You have probably noticed how regularly the Gospel returns to the theme of radical inclusivity. There is a stark contrast between the religious leaders of the Old Testament who drew lines between ‘clean’ and ‘unclean’ and ‘in’ and ‘out’, and the prophets who called for all people to be welcomed and treated with justice, grace, and dignity. There is a stark contrast between the way the religious leaders of Jesus’ day drew lines of division between those who were acceptable (in their eyes) to God and those who weren’t, and the way Jesus welcomed, healed and served all people, regardless of race, nationality, language, economic position, gender, or religion. If our religion leads us to live with anything less than the radical inclusivity of Jesus, we have missed the point of the Gospel.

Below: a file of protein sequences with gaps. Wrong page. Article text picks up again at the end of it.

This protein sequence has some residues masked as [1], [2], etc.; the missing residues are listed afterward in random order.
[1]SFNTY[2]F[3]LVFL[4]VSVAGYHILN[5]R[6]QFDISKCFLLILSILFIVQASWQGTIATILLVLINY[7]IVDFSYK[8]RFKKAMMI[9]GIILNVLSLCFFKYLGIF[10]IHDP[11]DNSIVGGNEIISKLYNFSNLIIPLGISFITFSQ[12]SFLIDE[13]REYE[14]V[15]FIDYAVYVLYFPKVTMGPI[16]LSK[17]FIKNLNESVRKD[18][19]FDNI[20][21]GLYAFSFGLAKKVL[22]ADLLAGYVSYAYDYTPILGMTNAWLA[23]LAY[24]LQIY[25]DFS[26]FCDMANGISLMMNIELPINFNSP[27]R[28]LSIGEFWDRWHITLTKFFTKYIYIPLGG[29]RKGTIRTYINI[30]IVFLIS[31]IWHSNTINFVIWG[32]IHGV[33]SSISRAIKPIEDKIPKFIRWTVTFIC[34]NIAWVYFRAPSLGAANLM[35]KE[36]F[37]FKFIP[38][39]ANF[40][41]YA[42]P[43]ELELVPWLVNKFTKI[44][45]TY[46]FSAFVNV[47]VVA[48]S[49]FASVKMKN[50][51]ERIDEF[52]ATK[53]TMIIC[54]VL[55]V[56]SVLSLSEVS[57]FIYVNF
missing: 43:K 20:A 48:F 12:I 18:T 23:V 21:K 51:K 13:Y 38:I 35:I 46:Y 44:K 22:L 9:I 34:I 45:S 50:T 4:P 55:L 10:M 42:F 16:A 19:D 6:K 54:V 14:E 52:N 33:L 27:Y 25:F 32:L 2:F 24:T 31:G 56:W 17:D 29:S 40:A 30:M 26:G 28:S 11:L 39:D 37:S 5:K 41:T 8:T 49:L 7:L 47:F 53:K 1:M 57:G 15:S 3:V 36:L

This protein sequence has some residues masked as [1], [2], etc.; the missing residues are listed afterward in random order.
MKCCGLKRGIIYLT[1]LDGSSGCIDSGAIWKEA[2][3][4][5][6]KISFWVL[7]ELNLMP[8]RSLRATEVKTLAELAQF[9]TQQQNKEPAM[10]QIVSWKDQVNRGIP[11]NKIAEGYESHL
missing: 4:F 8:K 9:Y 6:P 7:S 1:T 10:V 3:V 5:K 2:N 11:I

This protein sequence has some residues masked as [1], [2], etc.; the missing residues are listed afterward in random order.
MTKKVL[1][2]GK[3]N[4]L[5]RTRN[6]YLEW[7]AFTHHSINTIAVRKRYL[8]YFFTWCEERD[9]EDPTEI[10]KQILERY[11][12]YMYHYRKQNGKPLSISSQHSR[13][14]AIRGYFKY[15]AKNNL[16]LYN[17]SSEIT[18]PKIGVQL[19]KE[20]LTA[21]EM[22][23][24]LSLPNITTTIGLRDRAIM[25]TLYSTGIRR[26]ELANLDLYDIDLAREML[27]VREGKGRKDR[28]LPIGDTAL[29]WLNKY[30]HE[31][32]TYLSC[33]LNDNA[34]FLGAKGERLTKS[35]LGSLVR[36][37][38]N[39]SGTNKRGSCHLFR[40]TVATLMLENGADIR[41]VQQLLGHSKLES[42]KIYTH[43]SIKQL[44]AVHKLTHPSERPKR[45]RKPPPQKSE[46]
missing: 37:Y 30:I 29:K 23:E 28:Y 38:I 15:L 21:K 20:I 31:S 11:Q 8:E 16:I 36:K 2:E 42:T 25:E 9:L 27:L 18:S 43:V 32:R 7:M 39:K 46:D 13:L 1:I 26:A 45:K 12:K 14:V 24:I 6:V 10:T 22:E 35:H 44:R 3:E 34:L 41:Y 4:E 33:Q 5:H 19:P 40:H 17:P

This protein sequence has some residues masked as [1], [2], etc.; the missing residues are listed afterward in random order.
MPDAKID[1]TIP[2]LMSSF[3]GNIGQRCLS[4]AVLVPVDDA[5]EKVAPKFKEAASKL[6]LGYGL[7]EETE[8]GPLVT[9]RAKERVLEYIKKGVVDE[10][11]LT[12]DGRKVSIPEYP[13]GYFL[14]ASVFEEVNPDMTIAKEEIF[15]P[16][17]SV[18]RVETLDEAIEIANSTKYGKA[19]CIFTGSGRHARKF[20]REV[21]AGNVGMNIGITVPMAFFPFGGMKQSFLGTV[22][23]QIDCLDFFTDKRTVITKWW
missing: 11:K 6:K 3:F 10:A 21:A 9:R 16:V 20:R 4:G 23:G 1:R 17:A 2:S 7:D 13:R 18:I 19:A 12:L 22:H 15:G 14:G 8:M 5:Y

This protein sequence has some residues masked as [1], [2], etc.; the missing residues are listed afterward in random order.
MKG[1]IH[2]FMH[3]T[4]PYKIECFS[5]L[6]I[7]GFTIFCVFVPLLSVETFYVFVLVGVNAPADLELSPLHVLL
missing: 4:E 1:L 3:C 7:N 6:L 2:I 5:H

It’s easy to speak of how all people are equally loved by God, and how all people are connected and essentially the same. But these words only really make sense when we start to act them out. This means that we must be willing to give up anything that we think makes us ‘better’, or ‘special’, or separate from others, while honouring the uniqueness and dignity of each person on their terms. It takes a loving, servant heart to recognise that some people require more care or sensitivity because of how they have been marginalised or hurt, while being willing to give up any desire for such special treatment for ourselves. Yet, this is what Jesus did.

This week, we will be wrestling with what it means to love and serve others in a way that honours them and gives them dignity.

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